As some of you who follow me or my blog may know, I have been in the incredibly relaxing and ever life-affirming process of selling my house. (I just read a Facebook post that Harvard says sarcasm is good for you so hold on lads and lasses.)

It’s a pain in the ass. I’m not a slob but I’m not a “my house is staged and ready for showing on a daily basis” guy either, particularly with two kids who feel compelled to leave a trail of everything they do everywhere.

In today’s over digital day and age, I have the benefit (read: misfortune) of getting almost “real-time” feedback every time some realtor shows my house. It is really interesting. I was under the impression that most people that look at homes look at the layout, the neighborhood, how recent some of the rooms are (kitchen, bathroom), whether they like it and then decide from there. Most people want to put their own imprimatur (fancy for “imprint”) on their home – often redecorating, repainting etc.

Apparently, there is a large contingent, (at least where I live), of people who, if they don’t immediately like every single thing the moment they walk in the house, they are not interested. That is fine by me. It’s your money. However, it made me think about the way in which we seek out those people, things and experiences that ultimately surround and define us.

There are two types and I have witnessed both of these at work, in friendships and as of late, during political debates.

The Visionary –  You look for potential. Does this person I am meeting have some backstory that may be interesting? Is there something there that is at least worth spending more than 30 seconds with before I pre-judge? Does this house seem to fit my basic needs and, given the right price, the right type of personal touch, I can see myself in this home? Do these jeans make my butt really look fat or am I looking in the wrong type of mirror? You get the point – that type of thing.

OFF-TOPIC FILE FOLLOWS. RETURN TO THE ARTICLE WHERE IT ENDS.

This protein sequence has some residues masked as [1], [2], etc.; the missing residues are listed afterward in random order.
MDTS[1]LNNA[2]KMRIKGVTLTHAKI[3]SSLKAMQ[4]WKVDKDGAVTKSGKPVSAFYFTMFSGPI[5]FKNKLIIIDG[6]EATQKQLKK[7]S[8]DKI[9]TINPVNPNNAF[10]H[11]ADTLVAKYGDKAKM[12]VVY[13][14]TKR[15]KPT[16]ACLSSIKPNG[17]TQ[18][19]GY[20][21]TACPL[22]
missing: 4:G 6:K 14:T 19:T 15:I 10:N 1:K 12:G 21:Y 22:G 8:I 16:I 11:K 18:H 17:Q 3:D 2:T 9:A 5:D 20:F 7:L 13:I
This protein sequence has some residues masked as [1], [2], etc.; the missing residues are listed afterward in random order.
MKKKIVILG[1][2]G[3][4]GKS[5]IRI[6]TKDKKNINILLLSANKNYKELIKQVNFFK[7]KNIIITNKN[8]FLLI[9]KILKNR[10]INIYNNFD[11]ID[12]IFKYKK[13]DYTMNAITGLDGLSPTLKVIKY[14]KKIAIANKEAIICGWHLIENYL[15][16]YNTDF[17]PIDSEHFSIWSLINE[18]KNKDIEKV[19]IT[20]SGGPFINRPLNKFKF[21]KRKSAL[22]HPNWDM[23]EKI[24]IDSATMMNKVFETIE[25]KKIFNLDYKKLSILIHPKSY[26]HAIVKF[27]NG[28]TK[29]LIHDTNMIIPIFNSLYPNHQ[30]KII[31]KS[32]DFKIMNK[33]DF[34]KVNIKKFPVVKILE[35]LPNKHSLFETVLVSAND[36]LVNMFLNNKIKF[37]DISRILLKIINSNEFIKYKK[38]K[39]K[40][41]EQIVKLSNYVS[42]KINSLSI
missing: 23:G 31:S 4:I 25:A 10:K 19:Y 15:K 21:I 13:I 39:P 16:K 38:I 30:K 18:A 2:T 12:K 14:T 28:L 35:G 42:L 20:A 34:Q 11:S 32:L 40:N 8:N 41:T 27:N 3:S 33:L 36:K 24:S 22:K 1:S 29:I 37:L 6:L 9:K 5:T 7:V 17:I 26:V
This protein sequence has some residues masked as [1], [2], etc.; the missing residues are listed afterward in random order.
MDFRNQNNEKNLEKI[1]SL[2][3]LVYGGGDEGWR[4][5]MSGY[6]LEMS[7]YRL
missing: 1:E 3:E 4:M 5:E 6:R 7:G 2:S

The Checklister – You look for all the things that are wrong. Does this person just reiterate all the things I have always said about people “like them”? Does this house have too many things that aren’t the way I would do them? Do these jeans come from a store that I wouldn’t get caught dead in even though if you put them in Nordstrom’s rack and jacked up the price three fold, I would buy them? I think you get the point with this one, too.

You can see where I am leaning here. I can’t help but feel that in today’s over “twitterized” environment where opinions are formed in less time than it takes to make a bowel movement (you’re welcome for the analogy) and judgements are made even faster, we fail to see the true potential of places, experiences, and most importantly, people. It’s just not good.

You don’t have to buy my house. You don’t have to like working with me or even be my friend. But, in the future, when you keep complaining that it’s hard to find just the right place to live, work always sucks or it’s always hard to connect with people like you, you may want to think about potential rather than things to be fixed – and that includes ourselves, too. Be a visionary. It’s a lot more fun – for everyone.

So, be honest – what type of seeker are you?

Until next time,

Marc